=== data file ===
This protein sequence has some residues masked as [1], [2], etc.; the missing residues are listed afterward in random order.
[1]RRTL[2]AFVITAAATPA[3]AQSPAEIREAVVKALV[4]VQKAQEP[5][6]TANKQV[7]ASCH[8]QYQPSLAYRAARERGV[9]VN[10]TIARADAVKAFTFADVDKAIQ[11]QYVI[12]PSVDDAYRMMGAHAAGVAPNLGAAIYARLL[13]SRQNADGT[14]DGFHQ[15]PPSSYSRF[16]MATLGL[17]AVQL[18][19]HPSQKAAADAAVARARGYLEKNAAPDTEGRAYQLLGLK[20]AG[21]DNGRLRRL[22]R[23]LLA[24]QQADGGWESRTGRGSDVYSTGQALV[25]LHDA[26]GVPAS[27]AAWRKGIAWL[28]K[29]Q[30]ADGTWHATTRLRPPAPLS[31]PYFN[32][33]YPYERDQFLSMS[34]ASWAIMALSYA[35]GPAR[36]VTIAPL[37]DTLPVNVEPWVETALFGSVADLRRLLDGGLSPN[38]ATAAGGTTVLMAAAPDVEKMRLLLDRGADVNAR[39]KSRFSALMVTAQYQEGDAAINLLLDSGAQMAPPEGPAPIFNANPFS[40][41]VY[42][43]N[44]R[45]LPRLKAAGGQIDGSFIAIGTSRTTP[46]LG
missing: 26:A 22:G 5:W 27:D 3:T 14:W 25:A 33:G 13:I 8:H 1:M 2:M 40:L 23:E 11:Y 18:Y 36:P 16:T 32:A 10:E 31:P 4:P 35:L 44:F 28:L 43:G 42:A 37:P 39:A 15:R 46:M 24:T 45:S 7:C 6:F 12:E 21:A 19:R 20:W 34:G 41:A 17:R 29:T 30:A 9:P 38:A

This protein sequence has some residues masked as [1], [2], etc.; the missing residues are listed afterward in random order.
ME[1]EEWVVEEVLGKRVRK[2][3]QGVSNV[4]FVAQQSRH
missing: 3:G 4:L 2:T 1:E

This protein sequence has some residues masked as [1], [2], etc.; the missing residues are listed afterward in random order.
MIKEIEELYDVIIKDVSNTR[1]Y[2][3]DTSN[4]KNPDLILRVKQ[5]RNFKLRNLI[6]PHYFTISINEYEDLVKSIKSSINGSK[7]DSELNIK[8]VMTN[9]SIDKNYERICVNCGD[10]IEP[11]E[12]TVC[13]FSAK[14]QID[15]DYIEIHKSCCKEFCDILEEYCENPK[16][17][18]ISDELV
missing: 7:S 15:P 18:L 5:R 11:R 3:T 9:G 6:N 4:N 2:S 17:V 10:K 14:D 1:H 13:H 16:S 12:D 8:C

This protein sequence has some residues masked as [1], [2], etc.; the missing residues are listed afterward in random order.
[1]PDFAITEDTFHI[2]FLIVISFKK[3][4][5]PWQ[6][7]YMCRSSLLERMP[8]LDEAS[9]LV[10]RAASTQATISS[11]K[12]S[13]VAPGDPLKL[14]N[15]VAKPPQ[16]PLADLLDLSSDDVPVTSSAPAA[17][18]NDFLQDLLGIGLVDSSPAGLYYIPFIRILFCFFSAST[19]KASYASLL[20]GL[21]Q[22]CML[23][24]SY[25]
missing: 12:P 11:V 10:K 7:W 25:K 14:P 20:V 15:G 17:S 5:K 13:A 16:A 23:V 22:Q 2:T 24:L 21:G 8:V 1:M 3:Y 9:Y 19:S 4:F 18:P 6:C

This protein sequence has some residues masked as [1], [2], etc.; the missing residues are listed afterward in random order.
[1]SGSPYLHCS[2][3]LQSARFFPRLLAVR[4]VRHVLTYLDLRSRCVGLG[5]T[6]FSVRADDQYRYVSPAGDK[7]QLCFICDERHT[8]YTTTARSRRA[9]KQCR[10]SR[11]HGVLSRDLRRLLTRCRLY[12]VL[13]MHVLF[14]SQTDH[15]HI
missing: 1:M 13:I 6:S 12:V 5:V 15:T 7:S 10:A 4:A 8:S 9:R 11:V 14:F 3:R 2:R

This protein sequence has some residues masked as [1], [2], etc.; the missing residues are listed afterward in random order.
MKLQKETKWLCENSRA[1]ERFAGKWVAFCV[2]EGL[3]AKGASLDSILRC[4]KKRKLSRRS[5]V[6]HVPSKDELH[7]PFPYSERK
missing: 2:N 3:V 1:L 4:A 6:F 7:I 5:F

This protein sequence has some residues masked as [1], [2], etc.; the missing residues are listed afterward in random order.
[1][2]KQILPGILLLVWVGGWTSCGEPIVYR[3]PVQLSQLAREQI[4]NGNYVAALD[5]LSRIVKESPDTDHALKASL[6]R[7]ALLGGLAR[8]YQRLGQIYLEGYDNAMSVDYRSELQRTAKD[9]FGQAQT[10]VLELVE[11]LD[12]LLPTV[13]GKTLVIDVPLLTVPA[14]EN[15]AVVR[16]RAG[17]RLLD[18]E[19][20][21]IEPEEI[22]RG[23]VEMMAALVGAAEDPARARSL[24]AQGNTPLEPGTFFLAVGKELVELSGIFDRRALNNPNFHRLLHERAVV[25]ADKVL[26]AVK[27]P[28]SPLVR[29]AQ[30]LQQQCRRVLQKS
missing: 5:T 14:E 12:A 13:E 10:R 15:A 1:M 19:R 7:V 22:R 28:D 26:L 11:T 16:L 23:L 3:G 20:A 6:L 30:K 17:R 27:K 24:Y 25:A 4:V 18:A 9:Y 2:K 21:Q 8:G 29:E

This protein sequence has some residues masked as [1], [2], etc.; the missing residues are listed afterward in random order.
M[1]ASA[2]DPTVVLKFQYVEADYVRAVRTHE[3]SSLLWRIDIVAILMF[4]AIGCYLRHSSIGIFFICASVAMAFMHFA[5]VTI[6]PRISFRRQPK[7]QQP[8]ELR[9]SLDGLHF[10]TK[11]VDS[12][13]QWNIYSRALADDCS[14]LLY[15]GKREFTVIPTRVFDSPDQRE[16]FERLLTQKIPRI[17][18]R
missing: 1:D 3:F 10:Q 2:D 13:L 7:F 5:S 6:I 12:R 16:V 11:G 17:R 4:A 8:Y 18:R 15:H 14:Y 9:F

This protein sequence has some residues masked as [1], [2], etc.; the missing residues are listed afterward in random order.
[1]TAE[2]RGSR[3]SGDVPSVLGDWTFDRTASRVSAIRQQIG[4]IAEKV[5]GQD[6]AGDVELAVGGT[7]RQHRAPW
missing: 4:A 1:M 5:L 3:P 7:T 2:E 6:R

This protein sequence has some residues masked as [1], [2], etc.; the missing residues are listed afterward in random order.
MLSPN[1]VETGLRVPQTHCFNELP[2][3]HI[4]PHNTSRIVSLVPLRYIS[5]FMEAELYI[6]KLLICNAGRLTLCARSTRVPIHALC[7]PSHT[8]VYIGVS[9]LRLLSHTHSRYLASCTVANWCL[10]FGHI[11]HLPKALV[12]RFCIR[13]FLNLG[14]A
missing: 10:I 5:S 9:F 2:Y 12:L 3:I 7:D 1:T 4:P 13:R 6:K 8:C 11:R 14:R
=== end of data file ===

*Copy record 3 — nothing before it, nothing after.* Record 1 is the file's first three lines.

This protein sequence has some residues masked as [1], [2], etc.; the missing residues are listed afterward in random order.
MIKEIEELYDVIIKDVSNTR[1]Y[2][3]DTSN[4]KNPDLILRVKQ[5]RNFKLRNLI[6]PHYFTISINEYEDLVKSIKSSINGSK[7]DSELNIK[8]VMTN[9]SIDKNYERICVNCGD[10]IEP[11]E[12]TVC[13]FSAK[14]QID[15]DYIEIHKSCCKEFCDILEEYCENPK[16][17][18]ISDELV
missing: 7:S 15:P 18:L 5:R 11:R 3:T 9:G 6:N 4:N 2:S 17:V 10:K 14:D 1:H 13:H 16:S 12:D 8:C